To help assuage these fears, states not only must put safeguards in place limiting the use of DNA samples, but also need to publicly demonstrate they are in compliance, according to the issue brief, "Improving Public Safety by Expanding the Use of Forensic DNA," put out by the NGA Center for Best Practices in 2007. The document reports states may need to employ an oversight body or mandate audit trails tracking DNA use. The good news is that many states have already done this. For example, New York, Texas and Virginia established commissions responsible for monitoring DNA evidence handling.
While protecting individual privacy is an issue, Jayann maintains she, and many other law-abiding citizens, would not have a problem with their DNA being collected and put in a database for law enforcement use, stressing that the only time it becomes an issue is if a DNA profile matches DNA at a crime scene. "If you don't commit a crime, there's nothing to fear," she says.
When DNA evidence from a crime scene does match a profile in the database, it may be explained away in that the individual visited the home or site frequently. But if the profile came from under a victim's fingernails, for instance, that's harder to explain. But even if a sample matches a suspect, officials run another DNA test to ensure the individual's DNA matches the database profile a second time.No price tag for safety
Supporters maintain arrestee DNA collection makes the criminal justice system more efficient and effective, while naysayers say collecting DNA for every arrest costs more. But for victims like Neuman, or affected family members such as Jayann, you cannot put a cost on these measures. "If you have the possibility of keeping a serial rapist or murderer off the streets, what kind of price tag would you put on that?" Neuman asks.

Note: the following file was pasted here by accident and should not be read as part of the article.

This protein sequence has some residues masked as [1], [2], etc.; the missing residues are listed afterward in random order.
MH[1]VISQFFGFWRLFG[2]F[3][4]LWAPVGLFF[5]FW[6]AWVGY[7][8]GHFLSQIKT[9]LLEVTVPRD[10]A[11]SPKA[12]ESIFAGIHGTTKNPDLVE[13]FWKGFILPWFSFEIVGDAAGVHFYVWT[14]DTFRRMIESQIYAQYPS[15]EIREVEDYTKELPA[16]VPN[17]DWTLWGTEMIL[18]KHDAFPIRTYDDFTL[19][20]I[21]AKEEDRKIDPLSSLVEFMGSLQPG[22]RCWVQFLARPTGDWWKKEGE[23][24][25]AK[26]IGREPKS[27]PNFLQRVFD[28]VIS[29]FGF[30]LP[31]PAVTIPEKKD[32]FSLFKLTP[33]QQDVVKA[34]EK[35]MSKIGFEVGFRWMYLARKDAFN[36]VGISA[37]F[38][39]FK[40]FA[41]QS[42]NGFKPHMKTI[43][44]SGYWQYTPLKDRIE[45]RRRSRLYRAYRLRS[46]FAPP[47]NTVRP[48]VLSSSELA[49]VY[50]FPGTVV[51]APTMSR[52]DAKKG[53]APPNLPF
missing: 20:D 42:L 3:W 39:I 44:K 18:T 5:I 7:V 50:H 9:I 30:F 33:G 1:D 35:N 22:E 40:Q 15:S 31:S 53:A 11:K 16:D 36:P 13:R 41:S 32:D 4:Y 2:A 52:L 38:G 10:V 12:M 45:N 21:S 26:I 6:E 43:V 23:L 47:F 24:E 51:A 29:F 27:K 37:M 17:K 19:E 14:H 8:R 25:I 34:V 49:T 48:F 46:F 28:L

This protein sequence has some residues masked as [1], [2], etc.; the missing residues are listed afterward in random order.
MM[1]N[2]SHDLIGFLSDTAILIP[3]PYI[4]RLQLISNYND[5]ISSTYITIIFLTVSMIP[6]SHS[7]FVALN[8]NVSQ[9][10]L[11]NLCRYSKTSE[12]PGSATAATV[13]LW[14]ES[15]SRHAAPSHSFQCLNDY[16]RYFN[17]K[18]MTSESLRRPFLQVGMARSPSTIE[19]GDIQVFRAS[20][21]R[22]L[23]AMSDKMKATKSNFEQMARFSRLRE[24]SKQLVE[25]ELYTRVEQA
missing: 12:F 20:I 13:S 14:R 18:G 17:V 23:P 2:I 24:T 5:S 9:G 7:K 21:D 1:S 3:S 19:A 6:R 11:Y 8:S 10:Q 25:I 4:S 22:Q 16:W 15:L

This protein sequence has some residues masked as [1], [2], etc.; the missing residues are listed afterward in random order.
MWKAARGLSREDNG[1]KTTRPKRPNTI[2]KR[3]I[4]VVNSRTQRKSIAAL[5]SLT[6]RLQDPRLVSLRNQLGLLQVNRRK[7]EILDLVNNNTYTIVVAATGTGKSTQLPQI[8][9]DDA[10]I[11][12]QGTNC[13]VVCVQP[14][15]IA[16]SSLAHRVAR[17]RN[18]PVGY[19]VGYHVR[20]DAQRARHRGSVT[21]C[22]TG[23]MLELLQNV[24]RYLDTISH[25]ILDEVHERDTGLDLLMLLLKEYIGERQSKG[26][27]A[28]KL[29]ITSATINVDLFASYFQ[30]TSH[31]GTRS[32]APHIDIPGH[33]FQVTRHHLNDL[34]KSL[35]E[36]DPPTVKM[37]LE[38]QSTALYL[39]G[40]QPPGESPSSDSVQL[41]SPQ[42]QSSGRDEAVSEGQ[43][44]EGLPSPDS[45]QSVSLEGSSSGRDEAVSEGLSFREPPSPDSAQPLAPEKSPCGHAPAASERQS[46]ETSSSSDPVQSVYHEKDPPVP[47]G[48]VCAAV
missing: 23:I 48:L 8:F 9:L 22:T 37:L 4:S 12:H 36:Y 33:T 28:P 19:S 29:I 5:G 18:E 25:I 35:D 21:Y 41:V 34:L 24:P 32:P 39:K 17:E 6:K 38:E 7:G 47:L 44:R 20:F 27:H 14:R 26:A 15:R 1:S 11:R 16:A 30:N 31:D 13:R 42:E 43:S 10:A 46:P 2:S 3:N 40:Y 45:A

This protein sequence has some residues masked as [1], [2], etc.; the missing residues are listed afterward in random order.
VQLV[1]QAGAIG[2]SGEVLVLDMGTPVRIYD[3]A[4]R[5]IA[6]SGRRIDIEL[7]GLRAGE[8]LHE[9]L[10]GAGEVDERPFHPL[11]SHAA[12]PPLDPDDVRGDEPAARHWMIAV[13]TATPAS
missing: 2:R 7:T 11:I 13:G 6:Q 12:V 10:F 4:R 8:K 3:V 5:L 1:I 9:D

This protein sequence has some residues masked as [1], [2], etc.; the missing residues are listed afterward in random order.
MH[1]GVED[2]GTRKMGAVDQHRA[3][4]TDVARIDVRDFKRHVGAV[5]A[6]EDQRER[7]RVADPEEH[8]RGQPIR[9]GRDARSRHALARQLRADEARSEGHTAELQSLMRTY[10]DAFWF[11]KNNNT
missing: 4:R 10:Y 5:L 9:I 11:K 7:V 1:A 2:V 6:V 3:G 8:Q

Furthermore, the cost is not as high as one might think, especially when compared to the expenses incurred in unnecessary investigations and prosecutions. It costs the state of New Mexico $80 to collect, process, analyze and upload a sample. In comparison, Jayann says authorities spent more than $200,000 investigating her daughter's case before capturing her killer. Even the expense of keeping an offender incarcerated appears cheaper than leaving a violent felon on the streets. In fact in 2000, economist Philip Romero estimated incarcerating an offender can save up to $200,000 annually in victim and social costs.
According to Burke, collecting arrestee DNA is cost-effective over the long term. "What is the cost of a homicide? If you catch the person, you stop them from committing crimes and provide a victim's family some relief. How can you put a price on that?" asks the former Maryland police officer. "The question isn't can we afford to do this, the question is can we afford not to?"
DNA databases are only as useful as the amount and quality of information they contain. The idea of collecting more profiles seems like a good one, but some people question how this will impact the current DNA backlog. The National Institute of Justice (NIJ) estimates the backlog of rape and homicide cases at approximately 350,000 nationwide. The NIJ also estimates there are 300,000 backlogged offender samples and more than 500,000 samples yet to be taken from offenders.
However, supporters say collecting DNA from arrestees can actually reduce DNA backlogs. In fact, Jayann reports New Mexico no longer has a DNA backlog since it began arrestee DNA collection. The state sends arrestee samples to a private lab, where they are processed when the lab has approximately 80 samples. And while there is a slight delay, Jayann says it is nothing compared to the delay she experienced with her daughter's case.
New Mexico's success can be duplicated, Jayann adds, by adequately funding the DNA arrestee program. The state of New Mexico put funds in the budget at the program's onset, and hired forensic technicians to expedite DNA collection and processing.
Putting arrestee DNA into the system may help solve cold cases and prevent future ones, thus saving states enough money to invest in the people and technology needed for additional DNA processing, Burke adds. Let's say a rape today costs more than $100,000 to society (a reasonable number given that a rape was estimated to cost about $87,000 in 2000). If an offender commits eight rapes and a DNA database catches the offender after rape four, the database match will have prevented four rapes, and saved society approximately $400,000.